Canada has never been so popular. Migrants by the thousands are streaming into the country and it’s not a happy story.
It’s tragic because they are coming in under false pretenses. Social media is to blame, with posts about Canada having an open border.
Our prime minister is to blame for doing the same thing with his now-famous #WelcometoCanada hashtag on his tweet and not correcting the impression that Canada is an open bar.
Asylum seekers who are showing up at our border cite our prime minister by name.
The best we got from the federal immigration minister was a tepid Facebook post saying “Canada discourages people from illegally entering Canada.” Tough talk
In the meantime, we are treating them kindly and with compassion which is very much the Canadian way. They are here for now, so we do have a responsibility to take care of them.
But the message must get out that we have a border. We must defend our sovereignty. The crossings we are witnessing now are illegal and the prime minister must say so here and around the world
We are a caring country, but we do have rules and laws. Generally, you cannot claim asylum or refugee status unless your life is at risk – not your life style. There must be either a well-founded fear of persecution or danger of torture, death or other cruel punishment.
Haiti has problems too numerous to mention but the government is not posing a threat to its citizens and the truly awful part about all of this is this is a story of false hopes.
Many, if not most, of these desperate people will not be allowed to stay.
The process will be lengthy and complicated and expensive and, further, it makes a mockery of our immigration system where people wait years for a chance to come to our shores.
Canada must control its borders. When we need to call in the army, it’s a crisis.
The estimates are that up to 40,000 people will enter Canada illegally and most will be here for only a visit.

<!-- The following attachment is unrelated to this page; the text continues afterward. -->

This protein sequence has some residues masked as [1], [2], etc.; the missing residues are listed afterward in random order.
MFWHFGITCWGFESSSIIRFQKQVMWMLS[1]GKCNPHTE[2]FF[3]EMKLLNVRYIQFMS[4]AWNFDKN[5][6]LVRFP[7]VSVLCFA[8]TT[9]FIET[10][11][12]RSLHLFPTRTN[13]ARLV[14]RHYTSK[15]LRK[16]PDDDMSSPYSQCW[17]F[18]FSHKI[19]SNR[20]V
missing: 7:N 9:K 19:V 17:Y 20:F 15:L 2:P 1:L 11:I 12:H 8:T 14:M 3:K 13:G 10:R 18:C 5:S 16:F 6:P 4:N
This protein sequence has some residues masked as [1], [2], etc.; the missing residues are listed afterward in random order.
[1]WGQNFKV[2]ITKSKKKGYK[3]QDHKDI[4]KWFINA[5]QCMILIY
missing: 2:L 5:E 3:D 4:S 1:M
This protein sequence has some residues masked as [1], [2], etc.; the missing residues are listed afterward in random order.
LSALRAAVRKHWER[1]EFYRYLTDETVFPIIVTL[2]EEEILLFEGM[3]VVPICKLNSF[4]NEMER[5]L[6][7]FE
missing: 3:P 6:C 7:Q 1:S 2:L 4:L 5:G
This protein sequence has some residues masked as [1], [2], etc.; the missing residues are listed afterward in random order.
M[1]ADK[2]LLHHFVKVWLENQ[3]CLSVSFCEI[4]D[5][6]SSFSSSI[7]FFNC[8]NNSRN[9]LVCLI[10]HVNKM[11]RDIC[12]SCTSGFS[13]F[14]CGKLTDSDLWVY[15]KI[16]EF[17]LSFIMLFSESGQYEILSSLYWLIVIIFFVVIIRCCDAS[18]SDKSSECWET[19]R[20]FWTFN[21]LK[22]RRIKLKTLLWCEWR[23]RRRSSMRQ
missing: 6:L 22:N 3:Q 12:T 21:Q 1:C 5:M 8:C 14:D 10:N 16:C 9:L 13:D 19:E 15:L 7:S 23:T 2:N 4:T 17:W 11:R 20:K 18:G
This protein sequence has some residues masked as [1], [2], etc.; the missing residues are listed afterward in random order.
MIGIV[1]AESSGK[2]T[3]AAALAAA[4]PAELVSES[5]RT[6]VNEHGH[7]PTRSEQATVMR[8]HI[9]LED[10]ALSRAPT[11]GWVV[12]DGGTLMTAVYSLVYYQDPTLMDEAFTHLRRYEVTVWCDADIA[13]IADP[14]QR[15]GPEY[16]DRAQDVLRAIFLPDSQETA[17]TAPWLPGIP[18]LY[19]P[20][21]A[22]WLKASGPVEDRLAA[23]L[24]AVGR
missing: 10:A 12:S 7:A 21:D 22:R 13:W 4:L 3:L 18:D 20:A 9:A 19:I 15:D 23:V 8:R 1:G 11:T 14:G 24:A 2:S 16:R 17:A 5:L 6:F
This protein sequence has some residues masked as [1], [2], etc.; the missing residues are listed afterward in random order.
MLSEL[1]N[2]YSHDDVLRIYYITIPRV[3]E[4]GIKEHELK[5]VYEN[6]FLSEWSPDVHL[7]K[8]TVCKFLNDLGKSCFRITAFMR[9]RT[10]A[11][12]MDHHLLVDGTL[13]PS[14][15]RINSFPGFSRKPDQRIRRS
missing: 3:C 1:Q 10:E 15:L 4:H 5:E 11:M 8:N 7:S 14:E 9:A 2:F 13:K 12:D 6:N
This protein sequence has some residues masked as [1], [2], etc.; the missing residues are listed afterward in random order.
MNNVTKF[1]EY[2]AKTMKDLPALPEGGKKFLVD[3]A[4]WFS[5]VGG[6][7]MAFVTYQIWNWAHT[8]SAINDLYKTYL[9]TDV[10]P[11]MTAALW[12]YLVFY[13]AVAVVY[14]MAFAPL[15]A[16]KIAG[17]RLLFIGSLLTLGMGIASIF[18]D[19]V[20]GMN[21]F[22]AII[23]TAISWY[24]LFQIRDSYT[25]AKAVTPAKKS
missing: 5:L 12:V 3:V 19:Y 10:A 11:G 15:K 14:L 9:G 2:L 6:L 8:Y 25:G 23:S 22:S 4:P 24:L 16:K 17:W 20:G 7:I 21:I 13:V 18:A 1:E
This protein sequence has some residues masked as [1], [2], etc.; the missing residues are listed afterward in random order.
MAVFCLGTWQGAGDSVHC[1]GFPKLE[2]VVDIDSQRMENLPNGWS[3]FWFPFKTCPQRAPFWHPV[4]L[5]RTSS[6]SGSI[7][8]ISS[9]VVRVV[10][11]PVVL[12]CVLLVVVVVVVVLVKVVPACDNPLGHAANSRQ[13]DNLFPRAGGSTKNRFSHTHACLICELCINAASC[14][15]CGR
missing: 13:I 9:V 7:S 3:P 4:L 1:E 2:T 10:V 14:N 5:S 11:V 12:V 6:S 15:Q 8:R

We need real leadership on this but sadly, it seems to be on summer break.
Desperate times, desperate measures for PQ and CAQ
The Quebec economy is humming along tickety-boo. In fact, we now have the lowest jobless rate since way back in 1976.
With a 5.8 per cent unemployment rate and just over a year to go before the Quebec election, Premier Philippe Couillard is sitting pretty.
There was a time not so many years ago that talk of Montreal’s jobless rate being lower than Toronto’s would have been considered sheer madness, but it’s true and by a pretty good margin.
Downriver, Quebec City is approaching full employment.
That leaves the opposition parties grasping for straws, like looking for wedge issues. The CAQ will milk identity in an attempt to raise alarm bells of dissolution of Quebec values and immigrants invading La Patrie.
Surprise, surprise: the PQ is going after language.
The first order of business under a PQ government would be Bill 202–twice as nice as 101, I guess. I would think a better number would be Bill 911.
PQ leader Jean Francois Lisée has quite a shopping list.
There would be tougher rules for small businesses.
All newcomers would be required to speak French and all businesses under federal jurisdiction like banks and English TV stations would fall under the hammer of Quebec language laws.
Lisée and the PQ are lost and out of touch and are desperately trying to save the furniture.
It’s said that patriotism is the last refuge of the scoundrel.
In Quebec, it’s language.